But he also argued that it’s the content of your ad that persuades people to make a purchase - not its form. Your brand promise needs to clearly communicate the benefits to customers but, because you’re trying to tap into real emotions, “...you should never rely on guesswork to decide it,” he said.
Undoubtedly, AI can help with the data insight we need to fill in the blanks, In fact, its ‘deep learning’ capabilities even allow it to do so without supervision. Handy.
But can AI helps us do more than just sell? What about those meaningful experiences we try and create for our customers?
“In today’s world, technology has moved us forward so much that we often don’t actually need a product, and in turn, we must now connect with potential targets on a much more personal level,” said Sandy Rubenstein, CEO of DXagency, for Forbes Agency Council.
OK, this is where the usefulness of AI becomes a little blurry. Think of the modern chatbot: you wouldn’t stick around and wax lyrical with them if you didn’t need something, would you?
And arguably, if personalisation is too automated, it can feel a little creepy. But whatever your opinion is on the subject, it does feel like all the while AI imitates human emotion, it’ll never replace the real thing.
Great creative ideas don’t imitate - they innovate
“If you ever have the good fortune to create a great advertising campaign, you will soon see another agency steal it,” warned Ogilvy. “This is irritating, but don’t let it worry you; nobody has ever built a brand by imitating somebody else’s advertising,” he said.
Over the past few years, artificial intelligence has learnt to paint, write poetry and even play music. However, this isn’t something that should alarm creatives; it can be used to their advantage.
“It’s easy for AI to come up with something novel just randomly,” says John Smith, Manager of Multimedia and Vision at IBM Research. “But it’s very hard to come up with something that is novel and unexpected and useful.”
But even if AI does come up with something original and useful, humans will always play a part in the process. Marcus du Sautoy, an Oxford mathematician, reassured the interviewer at Vox of this:
“Rather than both of us being out of a job, what I hope is that maybe we’ll be able to push ourselves in interesting ways as the AI becomes a partner or tool to extend our own creativity,” he told senior reporter Sigal Samuel, in an interview with Vox.
Like many creatives, “I get so stuck in ways of thinking and sometimes I need something to kick me out of that,” said Sautoy. “AI can help us behave less like machines and more like creative humans. That’s the most exciting thing,”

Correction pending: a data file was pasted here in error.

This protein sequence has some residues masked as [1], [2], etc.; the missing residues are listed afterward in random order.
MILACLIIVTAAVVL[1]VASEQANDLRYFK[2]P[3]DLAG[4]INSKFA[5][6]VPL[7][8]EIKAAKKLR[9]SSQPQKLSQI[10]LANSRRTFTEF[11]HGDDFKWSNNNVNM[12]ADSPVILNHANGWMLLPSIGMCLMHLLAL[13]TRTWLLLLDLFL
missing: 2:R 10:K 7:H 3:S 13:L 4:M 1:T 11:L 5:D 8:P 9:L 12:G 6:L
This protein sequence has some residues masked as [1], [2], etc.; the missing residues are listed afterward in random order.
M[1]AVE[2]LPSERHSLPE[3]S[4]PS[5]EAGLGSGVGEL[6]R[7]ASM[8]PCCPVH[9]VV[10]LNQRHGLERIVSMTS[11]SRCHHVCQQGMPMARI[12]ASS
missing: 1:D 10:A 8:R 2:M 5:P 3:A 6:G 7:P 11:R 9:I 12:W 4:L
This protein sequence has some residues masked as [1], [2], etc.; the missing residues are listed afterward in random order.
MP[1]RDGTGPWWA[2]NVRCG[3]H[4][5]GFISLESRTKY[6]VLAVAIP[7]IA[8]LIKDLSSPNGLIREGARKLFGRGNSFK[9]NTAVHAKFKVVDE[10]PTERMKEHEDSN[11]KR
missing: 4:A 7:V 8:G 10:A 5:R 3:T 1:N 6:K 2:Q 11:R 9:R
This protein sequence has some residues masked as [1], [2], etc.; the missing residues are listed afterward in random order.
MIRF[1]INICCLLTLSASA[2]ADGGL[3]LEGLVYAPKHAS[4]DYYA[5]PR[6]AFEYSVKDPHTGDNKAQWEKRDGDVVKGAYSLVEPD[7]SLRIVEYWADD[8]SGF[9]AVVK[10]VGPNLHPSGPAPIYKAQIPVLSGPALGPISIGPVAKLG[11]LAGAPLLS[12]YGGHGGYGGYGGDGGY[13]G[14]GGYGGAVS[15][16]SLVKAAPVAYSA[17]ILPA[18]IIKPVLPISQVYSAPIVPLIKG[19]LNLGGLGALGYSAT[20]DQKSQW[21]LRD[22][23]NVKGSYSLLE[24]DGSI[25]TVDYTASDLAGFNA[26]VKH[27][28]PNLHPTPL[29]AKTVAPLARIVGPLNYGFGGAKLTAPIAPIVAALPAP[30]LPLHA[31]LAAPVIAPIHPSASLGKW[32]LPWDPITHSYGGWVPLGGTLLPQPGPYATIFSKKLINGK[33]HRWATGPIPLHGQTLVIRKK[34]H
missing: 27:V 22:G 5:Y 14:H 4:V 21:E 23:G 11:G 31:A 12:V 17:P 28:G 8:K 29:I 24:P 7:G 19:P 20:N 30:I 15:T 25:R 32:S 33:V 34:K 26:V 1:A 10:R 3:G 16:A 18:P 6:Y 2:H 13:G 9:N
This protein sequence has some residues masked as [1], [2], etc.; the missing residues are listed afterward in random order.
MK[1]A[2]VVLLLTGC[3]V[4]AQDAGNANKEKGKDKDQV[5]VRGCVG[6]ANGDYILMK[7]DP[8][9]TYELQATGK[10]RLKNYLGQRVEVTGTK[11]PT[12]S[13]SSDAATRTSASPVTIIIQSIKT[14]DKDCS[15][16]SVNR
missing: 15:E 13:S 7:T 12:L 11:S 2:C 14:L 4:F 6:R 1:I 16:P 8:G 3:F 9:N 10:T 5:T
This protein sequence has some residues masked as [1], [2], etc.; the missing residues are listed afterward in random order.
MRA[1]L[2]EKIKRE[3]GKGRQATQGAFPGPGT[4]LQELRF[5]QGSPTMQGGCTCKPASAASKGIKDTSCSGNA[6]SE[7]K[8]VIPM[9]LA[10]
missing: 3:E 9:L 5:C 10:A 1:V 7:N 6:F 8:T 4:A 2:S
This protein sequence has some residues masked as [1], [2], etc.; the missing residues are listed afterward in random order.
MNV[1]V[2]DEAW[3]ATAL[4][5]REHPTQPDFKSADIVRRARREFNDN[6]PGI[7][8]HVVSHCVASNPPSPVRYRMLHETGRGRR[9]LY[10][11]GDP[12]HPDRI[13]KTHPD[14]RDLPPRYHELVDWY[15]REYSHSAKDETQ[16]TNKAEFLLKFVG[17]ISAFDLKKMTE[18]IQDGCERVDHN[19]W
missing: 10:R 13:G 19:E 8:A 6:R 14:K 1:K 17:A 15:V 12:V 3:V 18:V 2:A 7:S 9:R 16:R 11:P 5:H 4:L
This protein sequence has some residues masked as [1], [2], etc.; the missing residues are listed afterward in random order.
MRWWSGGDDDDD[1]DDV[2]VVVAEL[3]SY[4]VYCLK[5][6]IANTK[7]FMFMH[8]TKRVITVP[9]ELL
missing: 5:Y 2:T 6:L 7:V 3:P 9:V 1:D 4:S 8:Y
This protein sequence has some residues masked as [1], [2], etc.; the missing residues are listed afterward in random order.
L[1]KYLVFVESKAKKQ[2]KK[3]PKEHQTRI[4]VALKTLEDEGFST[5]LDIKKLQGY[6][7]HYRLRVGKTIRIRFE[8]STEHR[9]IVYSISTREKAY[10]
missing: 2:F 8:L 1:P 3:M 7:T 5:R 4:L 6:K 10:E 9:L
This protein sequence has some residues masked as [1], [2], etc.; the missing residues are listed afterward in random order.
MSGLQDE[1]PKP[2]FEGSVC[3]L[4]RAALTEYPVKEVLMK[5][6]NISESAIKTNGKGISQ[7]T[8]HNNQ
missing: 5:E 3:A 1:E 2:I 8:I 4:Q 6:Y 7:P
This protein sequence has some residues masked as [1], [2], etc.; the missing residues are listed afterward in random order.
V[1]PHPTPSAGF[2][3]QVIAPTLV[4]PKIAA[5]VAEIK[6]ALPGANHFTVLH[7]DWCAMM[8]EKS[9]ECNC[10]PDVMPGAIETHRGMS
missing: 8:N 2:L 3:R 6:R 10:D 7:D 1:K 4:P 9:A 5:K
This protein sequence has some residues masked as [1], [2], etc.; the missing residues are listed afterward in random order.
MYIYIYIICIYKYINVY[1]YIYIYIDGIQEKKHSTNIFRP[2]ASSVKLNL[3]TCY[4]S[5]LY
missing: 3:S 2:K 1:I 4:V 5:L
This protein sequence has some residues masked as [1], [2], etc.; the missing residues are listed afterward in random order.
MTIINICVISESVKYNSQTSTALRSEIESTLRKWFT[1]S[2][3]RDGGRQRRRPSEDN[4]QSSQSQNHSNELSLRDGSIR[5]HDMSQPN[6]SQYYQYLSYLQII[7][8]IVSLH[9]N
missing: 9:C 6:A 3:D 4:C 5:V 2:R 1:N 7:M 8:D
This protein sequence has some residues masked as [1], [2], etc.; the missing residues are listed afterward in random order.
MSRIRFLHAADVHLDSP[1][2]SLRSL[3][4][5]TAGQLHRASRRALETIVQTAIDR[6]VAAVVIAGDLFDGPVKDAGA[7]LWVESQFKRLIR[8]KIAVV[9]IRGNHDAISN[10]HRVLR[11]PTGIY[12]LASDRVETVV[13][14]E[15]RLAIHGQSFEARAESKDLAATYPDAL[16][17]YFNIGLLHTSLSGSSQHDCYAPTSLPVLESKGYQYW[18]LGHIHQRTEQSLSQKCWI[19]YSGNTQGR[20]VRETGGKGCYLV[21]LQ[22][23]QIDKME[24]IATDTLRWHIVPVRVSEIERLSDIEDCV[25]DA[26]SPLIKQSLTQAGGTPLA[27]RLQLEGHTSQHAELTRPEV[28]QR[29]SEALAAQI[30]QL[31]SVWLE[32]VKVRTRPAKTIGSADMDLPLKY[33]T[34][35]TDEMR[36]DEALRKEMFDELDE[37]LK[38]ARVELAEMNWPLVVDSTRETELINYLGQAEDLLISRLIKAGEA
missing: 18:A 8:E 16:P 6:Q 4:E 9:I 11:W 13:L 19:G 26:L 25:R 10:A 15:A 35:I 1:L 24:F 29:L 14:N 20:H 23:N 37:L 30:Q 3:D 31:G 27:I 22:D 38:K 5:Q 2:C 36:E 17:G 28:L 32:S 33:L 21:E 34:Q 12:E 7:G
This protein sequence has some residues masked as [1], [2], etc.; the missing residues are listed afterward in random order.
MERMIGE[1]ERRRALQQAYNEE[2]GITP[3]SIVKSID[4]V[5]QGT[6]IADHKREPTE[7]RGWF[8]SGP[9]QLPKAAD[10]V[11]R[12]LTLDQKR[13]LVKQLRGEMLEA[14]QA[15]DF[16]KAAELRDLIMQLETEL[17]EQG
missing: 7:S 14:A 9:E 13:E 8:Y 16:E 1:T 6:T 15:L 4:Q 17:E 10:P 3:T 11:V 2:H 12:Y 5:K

It sure is. Watch this space...
4 tips for balancing a “Mad Men” mindset with machine learning tech
- Flip the script - now, we’re not recommending the Lucky Strike “It’s Toasted” technique; probably greenwashing by today’s standards. But taking the less-travelled path when it comes to ideation can work wonders. And your virtual assistant? Well, it might just help get you there a little faster.
- But don’t create as a committee - for Ogilvy, a lot of adverts looked like the minutes of a committee meeting - because they were. “Advertising seems to sell most when it is written by a solitary individual,” he said. But that doesn’t mean you can’t draw on your team and the power of technology for the research. This leads us to our next point...
- Give them the facts - Ogilvy said: “When faced with the inconvenient fact that their brand is about the same as several others, most copywriters conclude there is no point in telling the consumer what is common to all brands.” - but facts are crucial to storytelling. And harnessing the power of AI’s deep learning can certainly give your creative an edge when it’s complemented with the right data.
- Set some limitations - “it takes uncommon guts to stick to one style in the face of all the pressures to ‘come up with something new’ every six months. It is tragically easy to be stampeded into change,” said Ogilvy almost 60 years ago. But the importance of presenting a consistent image and tell a coherent story still holds true today. There’s always a temptation with tech to take advantage of its possibilities. So set some creative boundaries and reap the rewards.